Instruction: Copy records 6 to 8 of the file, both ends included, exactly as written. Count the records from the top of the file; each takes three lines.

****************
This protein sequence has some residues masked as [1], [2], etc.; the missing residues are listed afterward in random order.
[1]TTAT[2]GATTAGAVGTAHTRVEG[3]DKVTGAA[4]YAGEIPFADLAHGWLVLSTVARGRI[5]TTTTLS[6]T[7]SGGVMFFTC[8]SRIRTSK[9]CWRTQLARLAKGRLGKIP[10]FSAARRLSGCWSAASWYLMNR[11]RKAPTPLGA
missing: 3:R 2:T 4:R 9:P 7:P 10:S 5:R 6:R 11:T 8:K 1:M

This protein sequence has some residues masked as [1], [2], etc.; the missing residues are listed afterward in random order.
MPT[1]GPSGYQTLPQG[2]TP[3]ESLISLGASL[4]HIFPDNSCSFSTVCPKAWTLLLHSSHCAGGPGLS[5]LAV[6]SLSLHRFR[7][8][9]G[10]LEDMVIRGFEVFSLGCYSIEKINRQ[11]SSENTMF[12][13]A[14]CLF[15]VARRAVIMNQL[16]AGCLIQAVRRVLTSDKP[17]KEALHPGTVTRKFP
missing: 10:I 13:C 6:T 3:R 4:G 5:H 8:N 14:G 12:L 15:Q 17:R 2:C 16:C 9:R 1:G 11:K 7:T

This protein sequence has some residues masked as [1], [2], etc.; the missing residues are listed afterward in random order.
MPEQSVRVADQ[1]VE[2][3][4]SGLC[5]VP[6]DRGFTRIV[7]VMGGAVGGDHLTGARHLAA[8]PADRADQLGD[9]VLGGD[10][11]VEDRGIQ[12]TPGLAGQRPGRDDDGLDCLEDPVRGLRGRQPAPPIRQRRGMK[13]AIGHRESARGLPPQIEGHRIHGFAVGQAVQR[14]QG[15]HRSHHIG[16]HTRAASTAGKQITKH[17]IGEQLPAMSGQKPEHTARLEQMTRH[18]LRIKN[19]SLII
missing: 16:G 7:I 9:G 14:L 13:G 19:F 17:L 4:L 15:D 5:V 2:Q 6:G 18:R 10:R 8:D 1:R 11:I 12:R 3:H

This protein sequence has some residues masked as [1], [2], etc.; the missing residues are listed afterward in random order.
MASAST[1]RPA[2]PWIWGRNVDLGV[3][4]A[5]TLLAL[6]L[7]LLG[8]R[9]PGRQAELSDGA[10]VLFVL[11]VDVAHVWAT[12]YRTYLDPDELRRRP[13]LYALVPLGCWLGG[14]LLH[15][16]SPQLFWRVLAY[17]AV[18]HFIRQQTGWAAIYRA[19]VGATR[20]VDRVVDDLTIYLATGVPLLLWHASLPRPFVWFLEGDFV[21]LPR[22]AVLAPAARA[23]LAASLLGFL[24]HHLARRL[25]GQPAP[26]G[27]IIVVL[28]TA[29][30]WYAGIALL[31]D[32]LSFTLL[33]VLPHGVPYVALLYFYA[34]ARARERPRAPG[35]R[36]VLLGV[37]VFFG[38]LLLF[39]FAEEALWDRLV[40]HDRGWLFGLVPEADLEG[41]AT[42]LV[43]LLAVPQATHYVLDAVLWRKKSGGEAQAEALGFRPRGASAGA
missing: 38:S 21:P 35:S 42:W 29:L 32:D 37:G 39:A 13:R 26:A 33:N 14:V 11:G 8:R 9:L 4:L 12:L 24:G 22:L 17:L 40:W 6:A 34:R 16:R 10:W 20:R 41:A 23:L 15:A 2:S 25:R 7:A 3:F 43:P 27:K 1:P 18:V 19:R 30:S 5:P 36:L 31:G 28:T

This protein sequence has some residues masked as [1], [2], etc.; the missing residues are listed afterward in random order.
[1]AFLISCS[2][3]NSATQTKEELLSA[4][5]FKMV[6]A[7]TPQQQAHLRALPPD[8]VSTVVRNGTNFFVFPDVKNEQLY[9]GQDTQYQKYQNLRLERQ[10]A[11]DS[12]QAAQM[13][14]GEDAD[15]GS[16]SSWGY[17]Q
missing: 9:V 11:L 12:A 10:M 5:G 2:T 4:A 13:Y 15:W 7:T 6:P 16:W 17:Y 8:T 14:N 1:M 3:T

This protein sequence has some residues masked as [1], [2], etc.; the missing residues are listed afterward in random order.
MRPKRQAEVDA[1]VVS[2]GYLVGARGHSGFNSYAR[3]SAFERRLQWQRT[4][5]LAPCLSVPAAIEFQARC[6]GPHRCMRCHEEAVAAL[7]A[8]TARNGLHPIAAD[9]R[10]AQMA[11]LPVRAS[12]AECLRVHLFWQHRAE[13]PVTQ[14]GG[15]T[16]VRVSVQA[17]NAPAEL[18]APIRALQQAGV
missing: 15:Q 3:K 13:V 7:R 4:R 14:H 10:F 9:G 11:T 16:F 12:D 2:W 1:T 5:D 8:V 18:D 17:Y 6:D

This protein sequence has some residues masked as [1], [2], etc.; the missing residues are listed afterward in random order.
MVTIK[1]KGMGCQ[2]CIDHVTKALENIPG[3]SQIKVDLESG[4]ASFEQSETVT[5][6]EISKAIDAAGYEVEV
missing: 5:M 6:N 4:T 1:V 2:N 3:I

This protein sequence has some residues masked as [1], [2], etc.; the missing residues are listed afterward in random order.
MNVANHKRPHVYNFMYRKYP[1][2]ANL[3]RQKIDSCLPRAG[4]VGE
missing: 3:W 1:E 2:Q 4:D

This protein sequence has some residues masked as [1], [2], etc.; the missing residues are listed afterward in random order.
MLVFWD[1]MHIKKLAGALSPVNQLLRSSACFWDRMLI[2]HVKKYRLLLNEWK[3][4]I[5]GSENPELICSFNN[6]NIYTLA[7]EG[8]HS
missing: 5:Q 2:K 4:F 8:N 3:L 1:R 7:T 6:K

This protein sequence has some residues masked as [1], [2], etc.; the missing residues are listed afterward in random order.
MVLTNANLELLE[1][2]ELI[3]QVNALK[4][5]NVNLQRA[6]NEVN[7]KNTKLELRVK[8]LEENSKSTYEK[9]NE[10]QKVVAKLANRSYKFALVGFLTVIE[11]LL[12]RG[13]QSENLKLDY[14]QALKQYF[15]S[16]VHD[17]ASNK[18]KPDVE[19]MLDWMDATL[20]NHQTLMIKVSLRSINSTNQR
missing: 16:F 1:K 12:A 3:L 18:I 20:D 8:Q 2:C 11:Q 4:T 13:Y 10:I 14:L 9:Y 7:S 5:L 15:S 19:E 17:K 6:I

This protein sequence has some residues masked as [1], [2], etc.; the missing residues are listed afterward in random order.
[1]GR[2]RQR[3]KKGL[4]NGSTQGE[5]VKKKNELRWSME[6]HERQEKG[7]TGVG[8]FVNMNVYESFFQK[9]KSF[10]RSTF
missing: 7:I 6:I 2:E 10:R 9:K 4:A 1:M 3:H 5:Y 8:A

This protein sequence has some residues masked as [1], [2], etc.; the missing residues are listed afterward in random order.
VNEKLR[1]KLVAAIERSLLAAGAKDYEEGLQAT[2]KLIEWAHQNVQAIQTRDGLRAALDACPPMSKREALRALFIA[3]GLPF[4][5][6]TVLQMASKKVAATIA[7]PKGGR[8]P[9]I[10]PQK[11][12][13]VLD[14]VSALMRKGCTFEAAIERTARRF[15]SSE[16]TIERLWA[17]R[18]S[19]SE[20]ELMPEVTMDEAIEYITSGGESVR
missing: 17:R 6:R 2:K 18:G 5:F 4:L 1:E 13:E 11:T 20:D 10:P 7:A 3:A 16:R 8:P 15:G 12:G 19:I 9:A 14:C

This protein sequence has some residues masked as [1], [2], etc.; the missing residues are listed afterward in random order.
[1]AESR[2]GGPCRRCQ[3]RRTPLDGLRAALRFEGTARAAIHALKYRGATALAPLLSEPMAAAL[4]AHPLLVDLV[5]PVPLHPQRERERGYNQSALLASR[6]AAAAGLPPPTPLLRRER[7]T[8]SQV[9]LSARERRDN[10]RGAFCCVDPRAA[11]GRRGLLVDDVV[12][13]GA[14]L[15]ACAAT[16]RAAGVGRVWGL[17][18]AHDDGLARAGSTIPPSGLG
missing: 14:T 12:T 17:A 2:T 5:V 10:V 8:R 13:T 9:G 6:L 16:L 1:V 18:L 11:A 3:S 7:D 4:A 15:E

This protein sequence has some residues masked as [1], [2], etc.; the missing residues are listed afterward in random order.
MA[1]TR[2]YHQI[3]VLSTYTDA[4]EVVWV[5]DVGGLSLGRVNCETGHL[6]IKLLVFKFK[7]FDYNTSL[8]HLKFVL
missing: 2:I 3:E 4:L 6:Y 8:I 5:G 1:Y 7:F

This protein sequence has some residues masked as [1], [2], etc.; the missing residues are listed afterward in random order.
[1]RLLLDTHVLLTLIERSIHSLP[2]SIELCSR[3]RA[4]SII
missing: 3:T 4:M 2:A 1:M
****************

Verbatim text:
This protein sequence has some residues masked as [1], [2], etc.; the missing residues are listed afterward in random order.
MRPKRQAEVDA[1]VVS[2]GYLVGARGHSGFNSYAR[3]SAFERRLQWQRT[4][5]LAPCLSVPAAIEFQARC[6]GPHRCMRCHEEAVAAL[7]A[8]TARNGLHPIAAD[9]R[10]AQMA[11]LPVRAS[12]AECLRVHLFWQHRAE[13]PVTQ[14]GG[15]T[16]VRVSVQA[17]NAPAEL[18]APIRALQQAGV
missing: 15:Q 3:K 13:V 7:R 4:R 14:H 10:F 9:G 11:T 16:F 12:D 2:W 1:T 5:D 8:V 18:D 17:Y 6:D

This protein sequence has some residues masked as [1], [2], etc.; the missing residues are listed afterward in random order.
MVTIK[1]KGMGCQ[2]CIDHVTKALENIPG[3]SQIKVDLESG[4]ASFEQSETVT[5][6]EISKAIDAAGYEVEV
missing: 5:M 6:N 4:T 1:V 2:N 3:I

This protein sequence has some residues masked as [1], [2], etc.; the missing residues are listed afterward in random order.
MNVANHKRPHVYNFMYRKYP[1][2]ANL[3]RQKIDSCLPRAG[4]VGE
missing: 3:W 1:E 2:Q 4:D